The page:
IMHO, printing a warning instead of erroring out does not make sense if a keyword value is not valid. Passing a string instead of a list of string for package_data as always been invalid, resulting in missing package data, so I don't see it as a backward incompatible change to enforce it.

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commented May 24, 2019

IMHO, printing a warning instead of erroring out does not make sense if a keyword value is not valid

Okay in 0435d7a I switch to raising an error for any invalid values.

Passing a string instead of a list of string for package_data as always been invalid, resulting in missing package data, so I don't see it as a backward incompatible change to enforce it.

Note that the old behavior may not always result in missing package data, because on Linux the path / could include everything? Furthermore, missing package data usually makes it so some specific functionality breaks. However, this PR will now make it so the entire installation breaks. Not saying I'm against raising an error, just that I want the risks to be clear.

That's OK, yes.

I'm not sure that all iterables should be considered lists for the purposes of assert_string_list. For example, if the value is a generator that gets consumed during these initial checks, then that is a problem?

@dhimmel dhimmel changed the title check_package_data: warn if value is str Perform a more thorough check of package_data structure May 29, 2019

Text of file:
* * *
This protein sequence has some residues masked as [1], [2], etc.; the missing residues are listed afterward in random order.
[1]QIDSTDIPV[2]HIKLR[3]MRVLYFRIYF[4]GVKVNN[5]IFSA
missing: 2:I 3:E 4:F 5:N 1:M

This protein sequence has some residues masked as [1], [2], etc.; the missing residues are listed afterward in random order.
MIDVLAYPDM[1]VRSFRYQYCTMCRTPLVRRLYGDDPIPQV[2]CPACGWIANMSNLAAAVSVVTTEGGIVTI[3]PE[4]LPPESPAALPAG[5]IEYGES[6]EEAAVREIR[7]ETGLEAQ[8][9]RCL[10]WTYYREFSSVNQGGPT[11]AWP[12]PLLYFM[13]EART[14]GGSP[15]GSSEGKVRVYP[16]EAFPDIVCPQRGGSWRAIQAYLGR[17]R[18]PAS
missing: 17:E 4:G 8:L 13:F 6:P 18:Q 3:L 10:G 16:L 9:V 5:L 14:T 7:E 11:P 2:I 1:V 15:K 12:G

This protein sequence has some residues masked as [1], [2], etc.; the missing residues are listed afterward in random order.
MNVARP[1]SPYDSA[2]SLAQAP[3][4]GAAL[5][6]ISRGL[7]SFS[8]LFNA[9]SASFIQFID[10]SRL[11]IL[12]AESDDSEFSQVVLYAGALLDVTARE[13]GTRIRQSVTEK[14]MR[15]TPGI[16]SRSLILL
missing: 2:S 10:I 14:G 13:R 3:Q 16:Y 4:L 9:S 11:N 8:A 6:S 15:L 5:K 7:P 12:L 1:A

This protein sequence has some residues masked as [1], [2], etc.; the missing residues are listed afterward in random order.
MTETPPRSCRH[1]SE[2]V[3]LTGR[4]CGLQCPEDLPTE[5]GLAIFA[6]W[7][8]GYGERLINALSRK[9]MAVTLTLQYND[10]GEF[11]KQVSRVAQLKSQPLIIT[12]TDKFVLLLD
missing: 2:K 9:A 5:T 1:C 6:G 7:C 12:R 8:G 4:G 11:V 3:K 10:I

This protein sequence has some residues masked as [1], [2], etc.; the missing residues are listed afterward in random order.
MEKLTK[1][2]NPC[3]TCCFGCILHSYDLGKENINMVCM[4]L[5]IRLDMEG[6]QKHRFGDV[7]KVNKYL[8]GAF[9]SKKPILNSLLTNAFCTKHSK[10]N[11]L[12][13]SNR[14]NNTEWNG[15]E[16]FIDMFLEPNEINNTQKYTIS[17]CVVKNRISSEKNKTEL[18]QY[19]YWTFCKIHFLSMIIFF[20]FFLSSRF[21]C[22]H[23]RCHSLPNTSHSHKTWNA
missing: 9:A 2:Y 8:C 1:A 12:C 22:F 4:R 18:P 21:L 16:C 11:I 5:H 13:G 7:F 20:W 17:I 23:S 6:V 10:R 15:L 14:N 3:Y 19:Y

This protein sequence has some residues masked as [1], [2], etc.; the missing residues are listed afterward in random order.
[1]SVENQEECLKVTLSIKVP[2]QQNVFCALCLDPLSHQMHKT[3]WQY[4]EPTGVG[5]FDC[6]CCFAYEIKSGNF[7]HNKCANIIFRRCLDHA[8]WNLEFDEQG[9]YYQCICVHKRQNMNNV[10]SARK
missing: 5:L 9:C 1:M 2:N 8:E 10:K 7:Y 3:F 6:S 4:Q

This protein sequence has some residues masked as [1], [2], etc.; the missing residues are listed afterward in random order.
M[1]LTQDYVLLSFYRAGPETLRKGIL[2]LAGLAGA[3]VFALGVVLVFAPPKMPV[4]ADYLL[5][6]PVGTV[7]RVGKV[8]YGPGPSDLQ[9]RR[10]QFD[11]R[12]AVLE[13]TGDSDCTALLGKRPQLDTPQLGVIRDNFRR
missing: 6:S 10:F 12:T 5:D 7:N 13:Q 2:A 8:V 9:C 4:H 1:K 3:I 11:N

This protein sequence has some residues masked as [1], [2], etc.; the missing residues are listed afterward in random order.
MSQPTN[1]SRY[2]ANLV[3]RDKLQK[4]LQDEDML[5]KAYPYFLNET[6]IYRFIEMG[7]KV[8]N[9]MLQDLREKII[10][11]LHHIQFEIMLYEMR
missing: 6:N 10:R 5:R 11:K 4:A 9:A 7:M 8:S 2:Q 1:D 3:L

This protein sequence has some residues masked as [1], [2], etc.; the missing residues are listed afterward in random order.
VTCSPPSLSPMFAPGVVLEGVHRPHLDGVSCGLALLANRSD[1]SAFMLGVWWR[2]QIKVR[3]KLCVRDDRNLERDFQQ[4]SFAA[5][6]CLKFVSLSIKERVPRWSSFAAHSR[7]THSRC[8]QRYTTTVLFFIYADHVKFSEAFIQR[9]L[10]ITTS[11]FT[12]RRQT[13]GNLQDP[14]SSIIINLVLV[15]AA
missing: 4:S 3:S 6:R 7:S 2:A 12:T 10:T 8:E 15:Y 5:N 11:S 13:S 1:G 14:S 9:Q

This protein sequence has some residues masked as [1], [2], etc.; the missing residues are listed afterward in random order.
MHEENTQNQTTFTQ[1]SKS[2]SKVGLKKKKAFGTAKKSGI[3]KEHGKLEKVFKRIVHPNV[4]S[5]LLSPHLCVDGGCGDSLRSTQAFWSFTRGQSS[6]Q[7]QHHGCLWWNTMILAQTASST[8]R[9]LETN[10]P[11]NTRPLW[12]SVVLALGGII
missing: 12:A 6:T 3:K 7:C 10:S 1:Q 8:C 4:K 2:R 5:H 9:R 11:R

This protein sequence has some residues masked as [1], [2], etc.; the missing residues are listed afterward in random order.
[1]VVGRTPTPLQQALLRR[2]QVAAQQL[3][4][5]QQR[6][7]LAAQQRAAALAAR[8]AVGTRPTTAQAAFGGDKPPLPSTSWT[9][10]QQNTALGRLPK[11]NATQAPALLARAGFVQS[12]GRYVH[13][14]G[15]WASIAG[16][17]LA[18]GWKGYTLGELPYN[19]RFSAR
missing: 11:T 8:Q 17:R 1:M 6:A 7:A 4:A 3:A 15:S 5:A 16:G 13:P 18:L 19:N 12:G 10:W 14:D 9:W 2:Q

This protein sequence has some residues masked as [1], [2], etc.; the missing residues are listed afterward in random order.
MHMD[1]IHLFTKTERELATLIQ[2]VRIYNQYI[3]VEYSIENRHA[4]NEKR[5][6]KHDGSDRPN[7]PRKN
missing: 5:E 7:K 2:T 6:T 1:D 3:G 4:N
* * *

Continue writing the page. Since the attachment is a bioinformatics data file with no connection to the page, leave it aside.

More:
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commented May 29, 2019

@pganssle @benoit-pierre ready for re-review. Also advice appreciated on whether this PR should address the potential issue with consumable iterables described above.

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commented Jun 24, 2019

@pganssle @benoit-pierre ready for re-review.

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commented Jun 25, 2019

Sorry for the delay.

I think it would be more useful if the exception message in case of invalid key showed the key value.

Was it you intent to check the exception message in the tests, or to provide a custom message when the check fails (see https://docs.pytest.org/en/latest/deprecations.html#raises-message-deprecated)? IMHO the former is better, and the tests can be parameterized (with added check for the "not a dictionary" case):